What I suggest, therefore, is that you leave these men alone and let them go. If this enterprise, this movement of theirs, is of human origin it will break up of its own accord; but if it does in fact come from God you will not only be unable to destroy them, but you might find yourselves fighting against God.’
His advice was accepted; and they had the apostles called in, gave orders for them to be flogged, warned them not to speak in the name of Jesus and released them. And so they left the presence of the Sanhedrin glad to have had the honour of suffering humiliation for the sake of the name.
They preached every day both in the Temple and in private houses, and their proclamation of the Good News of Christ Jesus was never interrupted.
Jesus went off to the other side of the Sea of Galilee – or of Tiberias – and a large crowd followed him, impressed by the signs he gave by curing the sick. Jesus climbed the hillside, and sat down there with his disciples. It was shortly before the Jewish feast of Passover.
Looking up, Jesus saw the crowds approaching and said to Philip, ‘Where can we buy some bread for these people to eat?’ He only said this to test Philip; he himself knew exactly what he was going to do. Philip answered, ‘Two hundred denarii would only buy enough to give them a small piece each.’ One of his disciples, Andrew, Simon Peter’s brother, said, ‘There is a small boy here with five barley loaves and two fish; but what is that between so many?’ Jesus said to them, ‘Make the people sit down.’ There was plenty of grass there, and as many as five thousand men sat down. Then Jesus took the loaves, gave thanks, and gave them out to all who were sitting ready; he then did the same with the fish, giving out as much as was wanted.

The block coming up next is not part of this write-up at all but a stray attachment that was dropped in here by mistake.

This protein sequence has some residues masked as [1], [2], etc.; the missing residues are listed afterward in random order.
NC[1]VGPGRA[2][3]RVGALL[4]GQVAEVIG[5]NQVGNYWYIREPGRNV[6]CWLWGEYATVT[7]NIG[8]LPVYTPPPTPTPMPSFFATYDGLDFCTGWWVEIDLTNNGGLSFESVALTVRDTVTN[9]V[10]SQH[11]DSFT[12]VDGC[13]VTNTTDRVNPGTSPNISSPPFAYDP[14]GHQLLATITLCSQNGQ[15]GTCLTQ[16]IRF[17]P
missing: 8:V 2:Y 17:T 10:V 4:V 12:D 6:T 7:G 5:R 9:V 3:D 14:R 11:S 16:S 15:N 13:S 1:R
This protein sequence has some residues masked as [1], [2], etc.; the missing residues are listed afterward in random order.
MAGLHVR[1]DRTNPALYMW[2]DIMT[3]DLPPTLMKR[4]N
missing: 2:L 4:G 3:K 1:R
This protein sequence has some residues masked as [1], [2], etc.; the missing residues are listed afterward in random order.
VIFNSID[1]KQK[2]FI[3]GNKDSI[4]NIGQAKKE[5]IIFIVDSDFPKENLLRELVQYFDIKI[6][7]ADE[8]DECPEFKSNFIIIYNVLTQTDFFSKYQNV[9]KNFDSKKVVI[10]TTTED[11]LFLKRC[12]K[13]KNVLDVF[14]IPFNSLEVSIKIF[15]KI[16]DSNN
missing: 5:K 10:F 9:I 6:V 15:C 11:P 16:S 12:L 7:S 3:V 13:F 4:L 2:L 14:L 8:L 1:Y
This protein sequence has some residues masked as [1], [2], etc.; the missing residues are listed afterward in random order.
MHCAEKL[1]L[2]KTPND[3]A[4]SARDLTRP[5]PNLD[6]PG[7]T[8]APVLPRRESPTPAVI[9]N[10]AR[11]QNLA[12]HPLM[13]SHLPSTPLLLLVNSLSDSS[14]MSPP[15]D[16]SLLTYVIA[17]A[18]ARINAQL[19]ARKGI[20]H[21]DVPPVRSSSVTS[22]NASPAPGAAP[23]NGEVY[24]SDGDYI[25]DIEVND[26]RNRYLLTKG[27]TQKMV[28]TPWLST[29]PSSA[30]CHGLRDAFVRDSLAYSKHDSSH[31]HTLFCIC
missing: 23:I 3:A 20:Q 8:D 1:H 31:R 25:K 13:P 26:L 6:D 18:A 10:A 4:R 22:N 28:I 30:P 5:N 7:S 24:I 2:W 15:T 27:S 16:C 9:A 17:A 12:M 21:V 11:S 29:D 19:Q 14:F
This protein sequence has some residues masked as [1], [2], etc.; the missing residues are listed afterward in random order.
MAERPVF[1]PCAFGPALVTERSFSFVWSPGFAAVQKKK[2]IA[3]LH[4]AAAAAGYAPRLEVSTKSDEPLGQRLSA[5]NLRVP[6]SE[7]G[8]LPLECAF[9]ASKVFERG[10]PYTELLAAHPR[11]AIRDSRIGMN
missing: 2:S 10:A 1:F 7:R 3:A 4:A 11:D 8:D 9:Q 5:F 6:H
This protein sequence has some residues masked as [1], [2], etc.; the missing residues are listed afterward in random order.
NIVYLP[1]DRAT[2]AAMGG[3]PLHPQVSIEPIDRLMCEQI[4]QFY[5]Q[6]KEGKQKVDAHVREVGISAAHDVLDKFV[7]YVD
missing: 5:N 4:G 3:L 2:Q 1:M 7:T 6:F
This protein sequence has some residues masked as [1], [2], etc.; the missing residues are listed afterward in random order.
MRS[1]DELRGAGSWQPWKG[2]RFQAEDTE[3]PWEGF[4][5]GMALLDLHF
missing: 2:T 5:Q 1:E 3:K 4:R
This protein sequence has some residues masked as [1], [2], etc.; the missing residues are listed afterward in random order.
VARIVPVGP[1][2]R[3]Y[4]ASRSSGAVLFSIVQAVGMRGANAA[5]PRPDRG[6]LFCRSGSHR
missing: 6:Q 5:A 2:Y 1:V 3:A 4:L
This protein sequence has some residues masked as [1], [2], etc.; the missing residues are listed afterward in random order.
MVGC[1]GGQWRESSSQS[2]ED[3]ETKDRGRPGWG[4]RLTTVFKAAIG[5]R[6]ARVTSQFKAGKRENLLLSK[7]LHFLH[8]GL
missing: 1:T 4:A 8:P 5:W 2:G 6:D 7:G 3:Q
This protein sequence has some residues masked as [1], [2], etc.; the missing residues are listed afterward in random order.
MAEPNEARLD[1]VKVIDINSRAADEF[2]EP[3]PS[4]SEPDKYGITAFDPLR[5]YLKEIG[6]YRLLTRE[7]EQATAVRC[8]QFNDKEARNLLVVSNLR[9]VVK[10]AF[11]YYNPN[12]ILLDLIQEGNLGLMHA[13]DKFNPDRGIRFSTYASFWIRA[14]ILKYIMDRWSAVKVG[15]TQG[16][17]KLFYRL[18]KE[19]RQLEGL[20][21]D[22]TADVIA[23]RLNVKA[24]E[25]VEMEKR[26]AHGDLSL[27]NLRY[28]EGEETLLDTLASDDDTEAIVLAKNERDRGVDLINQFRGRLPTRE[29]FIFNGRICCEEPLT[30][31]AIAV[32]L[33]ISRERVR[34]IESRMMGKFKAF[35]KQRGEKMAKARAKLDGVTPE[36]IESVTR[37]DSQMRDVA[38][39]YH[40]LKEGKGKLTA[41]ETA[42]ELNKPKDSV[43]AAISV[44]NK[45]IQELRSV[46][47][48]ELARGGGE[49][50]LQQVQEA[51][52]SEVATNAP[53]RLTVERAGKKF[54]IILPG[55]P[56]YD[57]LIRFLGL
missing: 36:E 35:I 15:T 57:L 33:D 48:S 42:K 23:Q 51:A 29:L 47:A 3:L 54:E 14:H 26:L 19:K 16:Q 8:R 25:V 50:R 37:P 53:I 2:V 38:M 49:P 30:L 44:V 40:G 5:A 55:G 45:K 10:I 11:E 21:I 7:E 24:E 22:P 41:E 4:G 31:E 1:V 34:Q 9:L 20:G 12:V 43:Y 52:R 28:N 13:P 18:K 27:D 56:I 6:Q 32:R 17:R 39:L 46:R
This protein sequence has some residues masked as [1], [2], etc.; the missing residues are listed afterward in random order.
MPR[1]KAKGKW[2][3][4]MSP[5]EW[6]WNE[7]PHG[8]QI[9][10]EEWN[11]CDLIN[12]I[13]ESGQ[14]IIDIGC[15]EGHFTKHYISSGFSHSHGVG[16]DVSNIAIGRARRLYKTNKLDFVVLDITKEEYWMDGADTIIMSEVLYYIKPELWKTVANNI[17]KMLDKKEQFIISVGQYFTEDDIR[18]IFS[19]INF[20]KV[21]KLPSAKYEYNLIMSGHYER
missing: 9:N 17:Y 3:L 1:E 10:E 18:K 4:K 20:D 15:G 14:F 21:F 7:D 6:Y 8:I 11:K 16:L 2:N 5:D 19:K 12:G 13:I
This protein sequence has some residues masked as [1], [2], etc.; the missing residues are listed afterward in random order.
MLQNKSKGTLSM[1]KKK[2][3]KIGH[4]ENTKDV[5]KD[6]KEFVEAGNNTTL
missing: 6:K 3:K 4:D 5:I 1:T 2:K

When they had eaten enough he said to the disciples, ‘Pick up the pieces left over, so that nothing gets wasted.’ So they picked them up, and filled twelve hampers with scraps left over from the meal of five barley loaves. The people, seeing this sign that he had given, said, ‘This really is the prophet who is to come into the world.’ Jesus, who could see they were about to come and take him by force and make him king, escaped back to the hills by himself.
If it does in fact come from God
There are scores of famous people whose names have lived on through the ages. Not all are famous for the right reasons unfortunately, but those who made a hugely positive impact would tend to have buildings and roads named after them, and even holidays instituted to commemorate their work. What was it about them that enabled them to leave behind such a legacy? I would say that their actions and words appealed to what is true and good in our human nature, making us want to emulate and learn from them.
In the first reading, Gamaliel gives the Sanhedrin very wise counsel about the attitude that one should have towards the new “Jesus movement”. If the movement did not originate from God, it would die a natural death. If it did, however, there would be no stopping it. The followers of Christ have brought the faith to all corners of the world, witnessing to the faith and suffering great persecution in the process. Even if some parts of the world have experienced a steep decline in the practice of Catholicism, other parts are adding numbers to the faith everyday. Gamaliel’s wisdom still rings true for the world today. For those of us who might be overwhelmed or deeply perturbed by the state of the world in the present age, I think Gamaliel’s words bring a message of hope. The truly bad stuff will not last, as God will ultimately prevail.
(Today’s OXYGEN by Edith Koh)
Prayer: We pray for the wisdom to discern and support movements that originate from God.
Thanksgiving: We give thanks for the moral and spiritual leaders in our Church who continue to inspire and teach Christ’s followers.